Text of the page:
Encyclopedia Britannica: Vol. 4, article “Calendar”.

"The Jewish and astrological weeks evolved quite independently of one another. However, given the coincidence of their identical length, it was only a matter of time before some permanent correspondence between particular Jewish days and particular planetary days would be made. A permanent correspondence between the Sabbath and “the day of Saturn” was thus established...[some time] later than the first century of the present era, Jews even came to name the planet Saturn Shabtai, after the original Hebrew name of the Sabbath, Shabbath"
The Seven Day Circle: The History and Meaning of the Week. New York: The Free Press, 1985: p.17

“… the custom of celebrating the Sabbath every 7th day, irrespective of the relationship of the day to the moon’s phases, led to a complete separation from the ancient view of the Sabbath...”
Encyclopedia Biblica, (1899 edit.), p. 4179.

In the article Shawui Calendar: Ancient Shawui Observance, we find confirmation of a radical change in YHVH’s calendar.  “The [lunar]...calendar was used by all the original disciples of Yeshua...  This original Nazarene lunar-solar calendar was supplanted by a Roman ‘planetary week’ and calendar in 135 C.E. -- when the ‘Bishops of the Circumcision’ (i.e. legitimate Nazarene successors to Yeshua) were displaced from Jerusalem.  This began a three hundred year controversy concerning the true calendar and correct Sabbath.”

Sabbath and New Moon (Rosh Hodesh), both periodically recur in the course of the year. The New Moon is still, and the Sabbath originally was, dependent upon the lunar cycle . . . Originally the New Moon was celebrated in the same way as the Sabbath; gradually it became less important while the Sabbath became more and more a day of religion and humanity, of religious meditation and instruction, of peace and delight of the soul.
Universal Jewish Encyclopedia, p. 410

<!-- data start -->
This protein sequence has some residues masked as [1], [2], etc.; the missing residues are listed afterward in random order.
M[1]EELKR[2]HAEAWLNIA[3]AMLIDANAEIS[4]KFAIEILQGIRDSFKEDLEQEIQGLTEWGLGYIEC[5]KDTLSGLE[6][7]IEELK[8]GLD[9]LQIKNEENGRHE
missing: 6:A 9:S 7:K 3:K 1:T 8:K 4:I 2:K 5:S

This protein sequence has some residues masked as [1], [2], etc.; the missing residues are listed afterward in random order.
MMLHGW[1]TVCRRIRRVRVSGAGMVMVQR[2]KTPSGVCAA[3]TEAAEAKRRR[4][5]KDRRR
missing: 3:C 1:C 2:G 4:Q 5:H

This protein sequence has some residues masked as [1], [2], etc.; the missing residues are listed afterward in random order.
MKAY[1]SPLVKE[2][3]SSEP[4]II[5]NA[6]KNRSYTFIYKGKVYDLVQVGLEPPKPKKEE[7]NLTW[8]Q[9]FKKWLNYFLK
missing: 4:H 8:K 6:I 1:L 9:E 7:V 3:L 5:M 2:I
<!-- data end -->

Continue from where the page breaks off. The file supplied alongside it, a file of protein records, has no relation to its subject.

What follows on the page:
With the development of the importance of the Sabbath as a day of consecration and the emphasis laid upon the significant number seven, the week became more and more divorced from its lunar connection. Universal Jewish Encyclopedia: Page 482, week.

“These imported [from Babylon] superstitions eventually led Jewish rabbis to call Saturn Shabbti, ‘the star of the Sabbath,’ [and] was not until the first century of our era, when the planetary week had become an established institution, that the Jewish Sabbath seems always to have corresponded to Saturn’s Day [Satyrday].”  Hutton Webster in his book, Rest Days, p. 244.

Louis Finkelstein of the Jewish Theological Seminary of America, in a letter to Dr. L. E. Froom, dated Feb. 20, 1939 readily admitted, “The present Jewish calendar was fixed in the fourth century.” Maimonides* and most other Jewish chronologers agree that the modern Jewish calendar is based upon the “mean motions of the sun and moon, the true [calendar] having been set aside.
*=Maimonides, Kiddusch Ha-hodesch, Tr. Mahler, Wein, 1889

“The Sabbath depending, in Israel's nomadic period, upon the observation of the phases of the moon, it could not, according to this view, be a fixed day. When the Israelites settled in the land and became farmers, their new life would have made it desirable that the Sabbath should come at regular intervals, and the desired change would have been made all the more easily as they had abandoned the lunar religion.”

The decrees of Nicæa, “destroyed the Temple of the Law in Judea,” as it were, and the ancient regulation of Moses for harmonizing the course of the moon with that of the sun was ultimately replaced by calculations involving the vernal equinox, after which the nearest full moon was chosen to be the paschal moon. From this equinoctial point, the [Catholic] church built up her ecclesiastical calendar and its Easter feast. It is easy to gloss over the real significance of the Council of Nicæa and its bearing upon the Jewish system of time, for though the church desired to depart from Jewish calculation, and to adopt a movable feast, yet in the end, it turned out that both the Jewish and Roman Catholic festivals came to be computed from the same point of time – . . . the vernal equinox.
Sidersky, op.cit., p. 624. & Christopher Clavius, Roman Calendar, p. 54.

“Luni-solar calendar foundations of the Jewish calendar extend from the earliest verses of scripture.  Natural, uniform motions of the heavenly spheres are the pivotal markers of time reckoning.  The list of ancient characters mentioned in the Old Testament used this lunar-solar calendar system of time recording.  Observation of lunar phases coupled with solar positioning graduated the lifetime ages of Adam and his descendants.